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Nautilus travels under the North Pole

On this day in 1958, the U.S. nuclear submarine Nautilus accomplishes the first undersea voyage to the geographic North Pole. The world's first nuclear submarine, the Nautilus dived at Point Barrow, Alaska, and travelled nearly 1,000 miles under the Arctic ice cap to reach the top of the world. It then steamed on to Iceland, pioneering a new and shorter route from the Pacific to the Atlantic and Europe. The USS Nautilus was constructed under the direction of U.S. Navy Captain Hyman G. Rickover, a brilliant Russian-born engineer who joined the US atomic programme in 1946.

In 1947, he was put in charge of the navy's nuclear-propulsion programme and began work on an atomic submarine. Regarded as a fanatic by his detractors, Rickover succeeded in developing and delivering the world's first nuclear submarine years ahead of schedule. In 1952, the Nautilus' keel was laid by President Harry S. Truman, and on 21 January 1954, first lady Mamie Eisenhower broke a bottle of champagne across its bow as it was launched into the Thames River at Groton, Connecticut.

Commissioned on 30 September 1954, it first ran under nuclear power on the morning of 17 January 1955. Much larger than the diesel-electric submarines that preceded it, the Nautilus stretched 319 feet and displaced 3,180 tonnes. It could remain submerged for almost unlimited periods because its atomic engine needed no air and only a very small quantity of nuclear fuel. The uranium-powered nuclear reactor produced steam that drove propulsion turbines, allowing the Nautilus to travel underwater at speeds in excess of 20 knots.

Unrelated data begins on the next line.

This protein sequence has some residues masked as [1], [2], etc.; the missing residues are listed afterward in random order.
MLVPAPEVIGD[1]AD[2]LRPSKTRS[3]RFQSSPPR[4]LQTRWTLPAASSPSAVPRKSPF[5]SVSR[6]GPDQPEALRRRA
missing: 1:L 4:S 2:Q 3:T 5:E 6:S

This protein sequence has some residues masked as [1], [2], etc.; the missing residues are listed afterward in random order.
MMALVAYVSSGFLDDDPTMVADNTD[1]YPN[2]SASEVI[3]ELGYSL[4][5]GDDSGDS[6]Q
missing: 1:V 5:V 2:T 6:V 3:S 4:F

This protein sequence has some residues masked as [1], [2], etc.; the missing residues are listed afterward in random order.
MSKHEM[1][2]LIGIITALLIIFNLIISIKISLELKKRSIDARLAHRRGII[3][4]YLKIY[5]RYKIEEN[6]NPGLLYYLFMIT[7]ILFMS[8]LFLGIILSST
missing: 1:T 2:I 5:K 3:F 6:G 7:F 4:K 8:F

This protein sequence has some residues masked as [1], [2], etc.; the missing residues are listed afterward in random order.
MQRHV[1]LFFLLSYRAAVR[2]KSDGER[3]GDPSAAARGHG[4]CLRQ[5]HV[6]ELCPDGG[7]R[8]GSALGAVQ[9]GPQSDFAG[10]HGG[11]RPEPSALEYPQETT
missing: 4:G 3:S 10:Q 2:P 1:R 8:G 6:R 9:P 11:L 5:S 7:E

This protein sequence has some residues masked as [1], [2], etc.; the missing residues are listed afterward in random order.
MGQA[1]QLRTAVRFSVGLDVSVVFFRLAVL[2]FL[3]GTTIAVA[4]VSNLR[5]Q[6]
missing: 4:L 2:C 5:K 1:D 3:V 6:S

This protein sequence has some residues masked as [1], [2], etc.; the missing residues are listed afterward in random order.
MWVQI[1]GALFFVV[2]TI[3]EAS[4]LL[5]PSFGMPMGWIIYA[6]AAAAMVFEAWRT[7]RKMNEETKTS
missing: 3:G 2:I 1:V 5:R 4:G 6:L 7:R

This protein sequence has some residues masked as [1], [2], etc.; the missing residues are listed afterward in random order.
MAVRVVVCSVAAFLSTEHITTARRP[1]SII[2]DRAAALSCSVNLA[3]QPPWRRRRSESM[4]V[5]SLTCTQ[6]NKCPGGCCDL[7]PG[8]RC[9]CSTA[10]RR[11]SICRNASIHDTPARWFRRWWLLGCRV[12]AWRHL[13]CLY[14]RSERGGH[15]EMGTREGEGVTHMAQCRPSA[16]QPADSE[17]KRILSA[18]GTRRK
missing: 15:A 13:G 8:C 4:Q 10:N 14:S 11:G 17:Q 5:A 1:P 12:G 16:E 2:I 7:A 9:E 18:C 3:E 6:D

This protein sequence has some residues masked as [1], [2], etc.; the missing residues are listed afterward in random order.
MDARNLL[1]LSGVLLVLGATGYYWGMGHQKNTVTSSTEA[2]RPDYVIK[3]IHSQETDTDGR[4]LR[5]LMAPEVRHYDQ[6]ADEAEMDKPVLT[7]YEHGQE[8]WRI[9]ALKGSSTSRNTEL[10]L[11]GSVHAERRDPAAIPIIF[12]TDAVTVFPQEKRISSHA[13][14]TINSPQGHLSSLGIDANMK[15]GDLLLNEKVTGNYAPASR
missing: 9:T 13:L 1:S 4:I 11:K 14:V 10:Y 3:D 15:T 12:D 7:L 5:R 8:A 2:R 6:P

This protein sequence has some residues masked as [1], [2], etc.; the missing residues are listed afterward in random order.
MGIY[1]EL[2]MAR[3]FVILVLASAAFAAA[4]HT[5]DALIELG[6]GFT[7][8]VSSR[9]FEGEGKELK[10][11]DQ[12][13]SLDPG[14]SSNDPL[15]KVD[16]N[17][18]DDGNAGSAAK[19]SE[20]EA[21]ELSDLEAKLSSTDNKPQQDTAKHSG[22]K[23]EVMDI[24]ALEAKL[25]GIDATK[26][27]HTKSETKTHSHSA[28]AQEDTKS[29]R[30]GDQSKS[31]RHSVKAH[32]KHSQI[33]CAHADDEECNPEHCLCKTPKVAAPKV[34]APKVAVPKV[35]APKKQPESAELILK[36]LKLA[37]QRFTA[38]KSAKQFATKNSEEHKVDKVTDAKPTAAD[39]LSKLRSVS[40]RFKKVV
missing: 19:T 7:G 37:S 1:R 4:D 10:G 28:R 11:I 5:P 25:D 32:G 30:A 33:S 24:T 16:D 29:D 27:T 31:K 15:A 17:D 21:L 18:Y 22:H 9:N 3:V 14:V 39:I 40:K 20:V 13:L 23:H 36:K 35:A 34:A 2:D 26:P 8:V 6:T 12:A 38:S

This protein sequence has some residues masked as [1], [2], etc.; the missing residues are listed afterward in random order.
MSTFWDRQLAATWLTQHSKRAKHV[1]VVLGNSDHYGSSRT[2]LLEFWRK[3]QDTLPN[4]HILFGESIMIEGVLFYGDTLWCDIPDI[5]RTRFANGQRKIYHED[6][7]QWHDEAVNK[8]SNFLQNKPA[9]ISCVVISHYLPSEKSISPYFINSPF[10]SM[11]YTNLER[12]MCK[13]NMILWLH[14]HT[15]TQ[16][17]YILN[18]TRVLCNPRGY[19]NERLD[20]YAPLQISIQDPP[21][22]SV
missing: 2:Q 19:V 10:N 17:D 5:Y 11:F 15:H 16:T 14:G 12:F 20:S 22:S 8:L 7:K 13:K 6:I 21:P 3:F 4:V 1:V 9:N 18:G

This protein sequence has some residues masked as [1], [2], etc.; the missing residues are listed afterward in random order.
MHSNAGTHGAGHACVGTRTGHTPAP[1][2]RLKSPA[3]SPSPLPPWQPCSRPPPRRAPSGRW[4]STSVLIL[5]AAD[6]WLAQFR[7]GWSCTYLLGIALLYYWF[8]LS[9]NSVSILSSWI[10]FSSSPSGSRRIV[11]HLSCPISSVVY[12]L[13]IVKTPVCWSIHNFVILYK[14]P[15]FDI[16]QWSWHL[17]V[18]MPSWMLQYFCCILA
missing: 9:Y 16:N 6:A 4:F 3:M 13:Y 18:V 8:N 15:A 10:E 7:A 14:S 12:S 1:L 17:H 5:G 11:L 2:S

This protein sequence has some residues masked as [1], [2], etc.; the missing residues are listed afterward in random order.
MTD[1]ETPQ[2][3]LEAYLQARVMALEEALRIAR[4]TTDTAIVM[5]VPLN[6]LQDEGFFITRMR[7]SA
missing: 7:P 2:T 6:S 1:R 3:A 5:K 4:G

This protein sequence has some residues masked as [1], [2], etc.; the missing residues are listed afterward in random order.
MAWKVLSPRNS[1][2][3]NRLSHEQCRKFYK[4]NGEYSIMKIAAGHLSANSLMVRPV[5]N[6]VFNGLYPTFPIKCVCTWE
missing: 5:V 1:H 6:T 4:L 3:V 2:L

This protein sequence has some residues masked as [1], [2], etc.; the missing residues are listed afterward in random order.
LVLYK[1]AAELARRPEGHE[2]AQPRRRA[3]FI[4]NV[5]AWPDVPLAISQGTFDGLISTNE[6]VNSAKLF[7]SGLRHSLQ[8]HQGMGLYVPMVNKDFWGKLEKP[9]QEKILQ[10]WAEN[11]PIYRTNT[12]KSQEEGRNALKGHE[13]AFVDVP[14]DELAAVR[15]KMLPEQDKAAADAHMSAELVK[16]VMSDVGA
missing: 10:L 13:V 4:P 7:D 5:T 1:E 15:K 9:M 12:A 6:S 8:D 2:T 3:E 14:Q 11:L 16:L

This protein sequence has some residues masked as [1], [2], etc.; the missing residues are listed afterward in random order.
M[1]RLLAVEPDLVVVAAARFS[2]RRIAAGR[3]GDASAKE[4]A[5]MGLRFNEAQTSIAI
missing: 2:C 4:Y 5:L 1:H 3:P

In its early years of service, the USS Nautilus broke numerous submarine travel records and on 23 July 1958, departed Pearl Harbour, Hawaii, on Operation Northwest Passage – the first crossing of the North Pole by submarine. There were 116 men aboard for this historic voyage, including Commander William R. Anderson, 111 officers and crew, and four civilian scientists. The Nautilus steamed north through the Bering Strait and did not surface until it reached Point Barrow, Alaska, in the Beaufort Sea, though it did send its periscope up once off the Diomedes Islands, between Alaska and Siberia, to acquire radar bearings.

On 1 August, the submarine left the north coast of Alaska and dove under the Arctic ice cap. The submarine travelled at a depth of about 500 feet, and with the ice cap above varying in thickness from 10 to 50 feet, the midnight sun of the Arctic shone at relative strength through the blue ice. At 11:15 p.m. EDT on 3 August 1958, Commander Anderson announced to his crew: "For the world, our country, and the Navy – the North Pole." The Nautilus passed under the geographic North Pole without pausing.

The submarine next surfaced in the Greenland Sea between Spitzbergen and Greenland on 5 August. Two days later, it ended its historic journey at Iceland. For assuming command during the historic journey, President Dwight D. Eisenhower decorated Anderson with the Legion of Merit. After a career spanning 25 years and almost 500,000 miles steamed, the Nautilus was decommissioned on 3 March 1980. Designated a National Historic Landmark in 1982, the world's first nuclear submarine went on exhibit in 1986 as the Historic Ship Nautilus at the Submarine Force Museum in Groton, Connecticut.